2. Go the extra mile with keyword search
If you’re a fast mover on a news story, Google will reward you. But to keep that top spot, you’ll need to do a little keyword research and SEO-optimise what you’re writing.
This, of course, applies mostly to blog post writing. If you’re publishing a social media post or getting press coverage, it isn’t as important. But for newsjacking posts, it’s critical to ensure you adopt SEO best practices. Make sure:
Your content is easy to read and understand
You’ve used your keyword in your title and body text
It provides value to the reader
You won’t be the only one jumping on the back of a news story to promote your business. Competition will be rife, and keyword research is your body armour.
3. Type, fast and furious
You don’t have long to get your newsjacking piece out there. The longer you take to come up with ideas and get approvals, the less impact you’ll make.
It’s only ever the first business to do something that reaps the reward. As soon as someone does it once, it’s old news. Game over. Done. Don’t sit and wait. Write, and write fast.
4. Make it original
Newsjacking is about creativity. It’s about using a popular story to your benefit. But maybe your audience doesn’t care about the royal wedding or Brad Pitt’s newly found singleness.
How, then, can you still do a good job at newsjacking?
Well, every story can be spun to attract your audience. It just takes a little imaginative thinking. Back in 2014 when same-sex marriage became legalised in the UK, Virgin Holidays released this advert:
While not every Virgin customer would have believed in this cause, there was no harm done. Those who didn’t believe in the cause likely ignored the advert, and those who did likely booked a holiday. The result: a win for Virgin.
5. Spread the word
Now that you’ve got the advert, blog post or social media post, it’s time to put it to work. The final step of a successful newsjacking campaign is to get your word out there.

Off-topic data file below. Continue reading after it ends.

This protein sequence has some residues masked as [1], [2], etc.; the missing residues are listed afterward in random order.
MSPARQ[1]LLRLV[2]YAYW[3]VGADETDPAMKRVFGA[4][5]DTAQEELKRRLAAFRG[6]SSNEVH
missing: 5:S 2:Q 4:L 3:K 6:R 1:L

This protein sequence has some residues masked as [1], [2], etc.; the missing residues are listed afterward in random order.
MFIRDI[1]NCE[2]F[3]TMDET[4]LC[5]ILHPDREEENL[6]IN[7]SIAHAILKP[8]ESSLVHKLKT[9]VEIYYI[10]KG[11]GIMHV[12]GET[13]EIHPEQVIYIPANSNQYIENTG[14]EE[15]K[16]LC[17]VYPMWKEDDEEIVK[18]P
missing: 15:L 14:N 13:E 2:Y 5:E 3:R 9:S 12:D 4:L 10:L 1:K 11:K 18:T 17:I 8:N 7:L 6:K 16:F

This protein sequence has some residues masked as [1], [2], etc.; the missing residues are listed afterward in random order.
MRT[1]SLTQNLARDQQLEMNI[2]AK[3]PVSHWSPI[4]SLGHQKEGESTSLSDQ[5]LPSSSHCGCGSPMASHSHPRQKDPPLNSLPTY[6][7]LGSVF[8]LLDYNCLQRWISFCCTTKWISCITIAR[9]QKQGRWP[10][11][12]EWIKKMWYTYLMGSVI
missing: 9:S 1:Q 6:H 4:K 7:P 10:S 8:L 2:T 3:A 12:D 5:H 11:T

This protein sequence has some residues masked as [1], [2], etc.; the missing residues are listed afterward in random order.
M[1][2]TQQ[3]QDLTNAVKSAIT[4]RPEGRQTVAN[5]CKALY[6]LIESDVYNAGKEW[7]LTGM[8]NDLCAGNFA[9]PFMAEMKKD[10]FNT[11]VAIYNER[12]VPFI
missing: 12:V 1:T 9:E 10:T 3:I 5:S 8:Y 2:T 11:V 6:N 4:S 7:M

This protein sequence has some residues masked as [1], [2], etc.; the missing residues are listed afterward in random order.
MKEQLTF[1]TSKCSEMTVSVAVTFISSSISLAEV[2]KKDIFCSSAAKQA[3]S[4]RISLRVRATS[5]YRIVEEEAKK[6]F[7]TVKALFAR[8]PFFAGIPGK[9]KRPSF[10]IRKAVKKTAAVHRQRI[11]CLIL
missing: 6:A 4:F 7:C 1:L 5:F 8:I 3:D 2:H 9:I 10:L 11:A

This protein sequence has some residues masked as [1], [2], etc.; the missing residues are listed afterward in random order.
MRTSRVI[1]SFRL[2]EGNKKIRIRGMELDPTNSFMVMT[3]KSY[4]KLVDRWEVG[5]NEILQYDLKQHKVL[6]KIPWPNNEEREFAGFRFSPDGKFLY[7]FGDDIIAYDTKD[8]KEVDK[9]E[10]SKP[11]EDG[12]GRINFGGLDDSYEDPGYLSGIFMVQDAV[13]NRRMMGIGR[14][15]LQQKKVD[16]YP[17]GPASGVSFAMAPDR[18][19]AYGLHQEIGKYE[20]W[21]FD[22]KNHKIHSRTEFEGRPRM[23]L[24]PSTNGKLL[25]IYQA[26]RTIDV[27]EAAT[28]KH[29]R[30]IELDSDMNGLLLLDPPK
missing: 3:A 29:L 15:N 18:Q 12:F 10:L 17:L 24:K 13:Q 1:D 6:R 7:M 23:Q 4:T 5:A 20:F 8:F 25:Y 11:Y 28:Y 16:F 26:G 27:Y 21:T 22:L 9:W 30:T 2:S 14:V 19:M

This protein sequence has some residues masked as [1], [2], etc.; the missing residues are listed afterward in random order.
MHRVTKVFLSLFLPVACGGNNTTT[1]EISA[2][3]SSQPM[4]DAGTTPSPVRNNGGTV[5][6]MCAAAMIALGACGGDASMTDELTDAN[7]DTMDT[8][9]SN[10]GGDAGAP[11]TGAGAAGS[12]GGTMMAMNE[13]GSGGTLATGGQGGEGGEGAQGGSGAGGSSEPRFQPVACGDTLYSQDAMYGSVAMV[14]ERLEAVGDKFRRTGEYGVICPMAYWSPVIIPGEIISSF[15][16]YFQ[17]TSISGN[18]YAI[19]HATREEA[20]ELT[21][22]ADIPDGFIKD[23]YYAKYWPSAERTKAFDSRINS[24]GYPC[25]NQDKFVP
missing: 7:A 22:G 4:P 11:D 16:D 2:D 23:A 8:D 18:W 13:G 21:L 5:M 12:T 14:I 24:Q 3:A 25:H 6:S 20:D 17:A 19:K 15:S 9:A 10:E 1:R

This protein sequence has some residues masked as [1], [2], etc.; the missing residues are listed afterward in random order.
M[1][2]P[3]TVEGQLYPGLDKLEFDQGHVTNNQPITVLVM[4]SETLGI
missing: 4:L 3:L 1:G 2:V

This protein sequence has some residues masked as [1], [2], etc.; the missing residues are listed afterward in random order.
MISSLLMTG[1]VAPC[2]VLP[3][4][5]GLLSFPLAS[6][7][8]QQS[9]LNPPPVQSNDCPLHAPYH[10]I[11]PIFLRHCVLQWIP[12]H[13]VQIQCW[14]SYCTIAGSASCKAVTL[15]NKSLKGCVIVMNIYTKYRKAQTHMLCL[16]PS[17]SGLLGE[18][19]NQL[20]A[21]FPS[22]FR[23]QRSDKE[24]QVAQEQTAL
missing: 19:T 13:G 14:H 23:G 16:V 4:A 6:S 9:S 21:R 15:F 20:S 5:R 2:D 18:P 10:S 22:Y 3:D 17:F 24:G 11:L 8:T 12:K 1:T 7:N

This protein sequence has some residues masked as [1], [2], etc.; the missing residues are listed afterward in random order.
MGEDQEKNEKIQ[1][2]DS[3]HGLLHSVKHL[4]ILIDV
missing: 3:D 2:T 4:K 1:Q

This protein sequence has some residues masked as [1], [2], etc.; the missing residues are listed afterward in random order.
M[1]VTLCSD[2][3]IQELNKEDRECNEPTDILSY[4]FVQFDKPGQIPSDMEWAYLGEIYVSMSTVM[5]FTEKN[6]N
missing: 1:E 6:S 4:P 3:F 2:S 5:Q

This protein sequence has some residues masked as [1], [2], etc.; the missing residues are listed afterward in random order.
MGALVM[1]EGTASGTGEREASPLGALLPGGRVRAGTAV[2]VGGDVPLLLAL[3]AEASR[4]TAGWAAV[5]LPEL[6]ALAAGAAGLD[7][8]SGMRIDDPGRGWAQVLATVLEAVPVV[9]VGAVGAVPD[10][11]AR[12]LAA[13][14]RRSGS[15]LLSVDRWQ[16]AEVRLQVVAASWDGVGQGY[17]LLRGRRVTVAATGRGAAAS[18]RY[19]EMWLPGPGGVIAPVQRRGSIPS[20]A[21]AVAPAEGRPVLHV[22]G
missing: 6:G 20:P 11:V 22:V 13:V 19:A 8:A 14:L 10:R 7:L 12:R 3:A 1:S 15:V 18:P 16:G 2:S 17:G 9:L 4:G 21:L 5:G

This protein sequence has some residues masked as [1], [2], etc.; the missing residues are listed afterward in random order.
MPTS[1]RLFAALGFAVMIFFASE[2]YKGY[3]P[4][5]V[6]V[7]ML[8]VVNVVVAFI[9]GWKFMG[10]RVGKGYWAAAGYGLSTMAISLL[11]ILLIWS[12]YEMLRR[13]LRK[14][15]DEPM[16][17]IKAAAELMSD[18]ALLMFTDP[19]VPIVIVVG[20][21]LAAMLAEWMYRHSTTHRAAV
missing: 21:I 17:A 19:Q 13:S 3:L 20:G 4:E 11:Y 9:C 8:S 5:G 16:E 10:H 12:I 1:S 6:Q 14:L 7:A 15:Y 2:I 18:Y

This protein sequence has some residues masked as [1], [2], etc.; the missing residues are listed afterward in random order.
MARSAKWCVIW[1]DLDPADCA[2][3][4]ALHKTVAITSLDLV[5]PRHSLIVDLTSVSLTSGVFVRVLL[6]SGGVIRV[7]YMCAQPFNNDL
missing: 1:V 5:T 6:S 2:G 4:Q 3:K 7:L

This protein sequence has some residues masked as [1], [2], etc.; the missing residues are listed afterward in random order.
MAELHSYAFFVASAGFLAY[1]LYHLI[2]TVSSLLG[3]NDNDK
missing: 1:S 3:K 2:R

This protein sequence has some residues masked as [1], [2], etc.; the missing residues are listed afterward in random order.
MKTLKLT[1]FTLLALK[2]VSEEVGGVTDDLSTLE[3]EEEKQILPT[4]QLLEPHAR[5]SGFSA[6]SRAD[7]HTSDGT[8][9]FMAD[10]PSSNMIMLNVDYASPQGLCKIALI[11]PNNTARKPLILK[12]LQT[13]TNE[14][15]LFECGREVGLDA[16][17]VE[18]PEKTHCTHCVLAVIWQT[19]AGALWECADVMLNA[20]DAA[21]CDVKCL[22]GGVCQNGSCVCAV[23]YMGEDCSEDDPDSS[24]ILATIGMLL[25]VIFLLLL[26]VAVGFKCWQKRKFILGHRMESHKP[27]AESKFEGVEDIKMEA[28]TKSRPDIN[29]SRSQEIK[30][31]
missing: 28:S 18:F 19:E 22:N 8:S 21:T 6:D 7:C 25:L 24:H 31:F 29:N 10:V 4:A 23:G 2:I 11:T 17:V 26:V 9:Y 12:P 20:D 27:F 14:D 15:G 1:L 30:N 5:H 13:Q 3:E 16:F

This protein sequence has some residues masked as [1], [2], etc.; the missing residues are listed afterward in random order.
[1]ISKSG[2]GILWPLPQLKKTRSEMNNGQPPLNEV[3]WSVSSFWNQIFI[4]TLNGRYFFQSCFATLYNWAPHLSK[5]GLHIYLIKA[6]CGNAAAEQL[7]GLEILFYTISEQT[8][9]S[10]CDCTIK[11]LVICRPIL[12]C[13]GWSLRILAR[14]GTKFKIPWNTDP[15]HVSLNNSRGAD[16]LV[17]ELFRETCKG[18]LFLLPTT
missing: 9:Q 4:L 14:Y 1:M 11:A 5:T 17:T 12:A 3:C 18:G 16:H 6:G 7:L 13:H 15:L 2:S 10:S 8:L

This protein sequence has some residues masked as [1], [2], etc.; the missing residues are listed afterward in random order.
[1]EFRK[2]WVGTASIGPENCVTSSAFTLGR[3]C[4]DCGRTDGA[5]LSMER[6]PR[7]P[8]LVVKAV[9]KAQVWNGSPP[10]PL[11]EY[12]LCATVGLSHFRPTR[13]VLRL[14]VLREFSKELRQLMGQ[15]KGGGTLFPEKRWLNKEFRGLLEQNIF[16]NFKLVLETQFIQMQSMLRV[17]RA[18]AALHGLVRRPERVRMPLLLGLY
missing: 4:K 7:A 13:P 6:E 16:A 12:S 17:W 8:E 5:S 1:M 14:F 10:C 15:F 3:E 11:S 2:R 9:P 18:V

If you’ve written a blog post, make sure you push it out on your social channels, but be sure to monitor how long this news story remains news. Tweeting about the royal wedding in two months will be detrimental, not beneficial. Don’t schedule newsjacking posts long into the future.
We also recommend getting online and reaching out to journalists. Help A Reporter Out and Source Bottle are great starting points, and the more journalists you can reach out to, the more exposure you’ll likely receive.
Newsjacking: It’s like walking a tightrope
Of course, newsjacking has a dark side. Many businesses jump on a press bandwagon with good intention, but fail to see the other side of the coin and end up damaging their brand reputation.
BrewDog is a perfect example. Earlier this year they released a ‘Pink IPA’ to support their flagship beer ‘Punk IPA’. The aim of the campaign was to use sexism ironically to promote equality.
What they failed to see, however, was that ironic sexism to promote a product is still sexism. Here’s the advert:
Are you uncomfortable? I sure am. This was an awful use of newsjacking, and there’s lots of negative press about the company as a result.
Our advice: newsjack to your heart’s content. It’s good for brand awareness, company growth, SEO and your social channels. Just be completely sure that what you’re saying has no negative connotations. What could propel your business into the limelight could just as easily send it to the gallows.